Community Detection is one of the fundamental problems in network analysis, where the goal is to find groups of nodes that are, in some sense, more similar to each other than to the other nodes.
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We present Karate Club a Python framework combining more than 30 state-of-the-art graph mining algorithms which can solve unsupervised machine learning tasks.
Latent factor models for community detection aim to find a distributed and generally low-dimensional representation, or coding, that captures the structural regularity of network and reflects the community membership of nodes.
Considering the complicated and diversified topology structures of real-world networks, it is highly possible that the mapping between the original network and the community membership space contains rather complex hierarchical information, which cannot be interpreted by classic shallow NMF-based approaches.
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A graph embedding is a representation of the vertices of a graph in a low dimensional space, which approximately preserves proper-ties such as distances between nodes.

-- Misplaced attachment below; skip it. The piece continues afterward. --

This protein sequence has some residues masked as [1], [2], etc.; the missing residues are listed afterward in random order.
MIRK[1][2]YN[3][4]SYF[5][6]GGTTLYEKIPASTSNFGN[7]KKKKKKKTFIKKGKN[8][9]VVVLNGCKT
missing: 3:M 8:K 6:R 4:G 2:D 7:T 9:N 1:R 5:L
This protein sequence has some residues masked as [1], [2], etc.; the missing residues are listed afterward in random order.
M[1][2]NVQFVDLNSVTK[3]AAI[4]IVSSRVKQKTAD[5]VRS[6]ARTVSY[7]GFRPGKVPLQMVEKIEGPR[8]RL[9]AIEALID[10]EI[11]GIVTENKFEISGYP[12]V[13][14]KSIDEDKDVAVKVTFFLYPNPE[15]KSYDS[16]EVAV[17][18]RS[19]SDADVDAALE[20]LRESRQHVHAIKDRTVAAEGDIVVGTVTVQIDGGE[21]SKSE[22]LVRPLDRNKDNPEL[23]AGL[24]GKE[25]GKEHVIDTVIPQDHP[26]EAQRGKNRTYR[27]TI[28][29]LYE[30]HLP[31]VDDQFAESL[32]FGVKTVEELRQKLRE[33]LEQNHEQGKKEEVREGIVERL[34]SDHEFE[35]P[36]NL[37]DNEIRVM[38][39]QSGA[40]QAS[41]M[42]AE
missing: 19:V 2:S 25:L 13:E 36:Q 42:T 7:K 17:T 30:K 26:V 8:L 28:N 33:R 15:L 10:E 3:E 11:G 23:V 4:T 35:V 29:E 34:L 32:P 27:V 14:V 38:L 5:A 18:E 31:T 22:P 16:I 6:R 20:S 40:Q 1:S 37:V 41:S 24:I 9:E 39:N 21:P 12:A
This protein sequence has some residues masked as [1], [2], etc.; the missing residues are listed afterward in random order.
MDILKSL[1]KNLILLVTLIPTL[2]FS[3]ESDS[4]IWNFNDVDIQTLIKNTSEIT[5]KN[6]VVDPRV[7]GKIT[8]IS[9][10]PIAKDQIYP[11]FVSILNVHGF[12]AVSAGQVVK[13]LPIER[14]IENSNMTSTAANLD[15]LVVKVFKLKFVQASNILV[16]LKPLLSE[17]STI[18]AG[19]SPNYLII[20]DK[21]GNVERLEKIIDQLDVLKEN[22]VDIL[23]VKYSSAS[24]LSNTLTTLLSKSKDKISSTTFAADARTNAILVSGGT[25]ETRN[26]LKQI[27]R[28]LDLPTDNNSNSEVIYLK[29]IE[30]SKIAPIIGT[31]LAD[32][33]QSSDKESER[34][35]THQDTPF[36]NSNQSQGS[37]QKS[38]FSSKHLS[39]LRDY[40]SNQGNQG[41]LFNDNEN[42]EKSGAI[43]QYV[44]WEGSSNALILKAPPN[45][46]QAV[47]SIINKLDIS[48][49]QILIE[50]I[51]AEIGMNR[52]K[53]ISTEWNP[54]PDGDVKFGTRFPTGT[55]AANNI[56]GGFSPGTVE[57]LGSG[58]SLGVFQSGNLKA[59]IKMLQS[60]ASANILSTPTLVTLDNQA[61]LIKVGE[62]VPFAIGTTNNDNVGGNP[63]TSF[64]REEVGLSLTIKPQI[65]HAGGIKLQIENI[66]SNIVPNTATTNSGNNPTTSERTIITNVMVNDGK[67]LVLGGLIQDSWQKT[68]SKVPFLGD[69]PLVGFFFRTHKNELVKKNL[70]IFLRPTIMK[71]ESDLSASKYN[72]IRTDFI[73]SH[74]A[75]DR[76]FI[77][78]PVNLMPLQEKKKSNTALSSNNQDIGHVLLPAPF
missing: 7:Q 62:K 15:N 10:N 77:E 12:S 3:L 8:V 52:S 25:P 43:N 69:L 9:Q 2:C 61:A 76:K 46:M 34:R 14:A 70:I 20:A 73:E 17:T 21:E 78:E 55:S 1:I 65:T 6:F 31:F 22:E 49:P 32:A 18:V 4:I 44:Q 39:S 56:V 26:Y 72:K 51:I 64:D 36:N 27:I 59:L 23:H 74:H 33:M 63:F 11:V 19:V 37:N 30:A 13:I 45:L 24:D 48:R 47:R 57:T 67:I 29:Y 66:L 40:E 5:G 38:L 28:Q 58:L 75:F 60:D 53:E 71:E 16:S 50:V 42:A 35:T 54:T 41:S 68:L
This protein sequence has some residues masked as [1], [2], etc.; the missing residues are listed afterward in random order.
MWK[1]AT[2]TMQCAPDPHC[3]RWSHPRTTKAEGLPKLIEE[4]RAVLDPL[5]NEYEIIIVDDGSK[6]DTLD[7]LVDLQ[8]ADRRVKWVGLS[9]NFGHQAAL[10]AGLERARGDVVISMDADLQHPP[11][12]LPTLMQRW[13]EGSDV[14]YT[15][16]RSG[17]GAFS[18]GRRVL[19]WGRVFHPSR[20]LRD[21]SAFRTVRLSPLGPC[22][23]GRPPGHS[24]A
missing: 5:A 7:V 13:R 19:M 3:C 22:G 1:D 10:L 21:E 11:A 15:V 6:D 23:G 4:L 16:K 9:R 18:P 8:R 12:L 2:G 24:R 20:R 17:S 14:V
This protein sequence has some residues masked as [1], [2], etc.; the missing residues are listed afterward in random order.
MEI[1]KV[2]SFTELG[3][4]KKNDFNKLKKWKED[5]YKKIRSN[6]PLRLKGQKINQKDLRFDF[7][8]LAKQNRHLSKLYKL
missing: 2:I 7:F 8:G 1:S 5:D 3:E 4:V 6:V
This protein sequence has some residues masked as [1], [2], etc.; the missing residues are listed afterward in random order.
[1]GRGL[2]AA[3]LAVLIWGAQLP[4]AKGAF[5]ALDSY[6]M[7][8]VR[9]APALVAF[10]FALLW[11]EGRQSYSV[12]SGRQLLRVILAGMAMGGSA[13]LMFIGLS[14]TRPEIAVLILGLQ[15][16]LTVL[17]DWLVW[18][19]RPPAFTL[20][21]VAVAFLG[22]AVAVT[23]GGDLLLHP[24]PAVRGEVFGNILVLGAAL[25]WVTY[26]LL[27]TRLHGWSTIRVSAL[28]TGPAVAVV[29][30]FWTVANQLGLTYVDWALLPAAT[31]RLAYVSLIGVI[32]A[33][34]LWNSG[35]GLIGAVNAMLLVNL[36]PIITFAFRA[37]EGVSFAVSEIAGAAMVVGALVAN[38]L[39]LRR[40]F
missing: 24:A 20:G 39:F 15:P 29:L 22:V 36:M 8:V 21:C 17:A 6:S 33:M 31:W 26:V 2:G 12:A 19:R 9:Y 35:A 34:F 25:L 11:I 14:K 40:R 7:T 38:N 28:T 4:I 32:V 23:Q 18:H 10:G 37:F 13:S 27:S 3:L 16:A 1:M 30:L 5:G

While previous network embedding methods primarily preserve the microscopic structure, such as the first- and second-order proximities of nodes, the mesoscopic community structure, which is one of the most prominent feature of networks, is largely ignored.
However, existing algorithms are, in general, based on complex and expensive computations, making them unsuitable for large graphs with millions of vertices and edges such as those usually found in the real world.
In this paper, we develop a model-based community detection algorithm that can detect densely overlapping, hierarchically nested as well as non-overlapping communities in massive networks.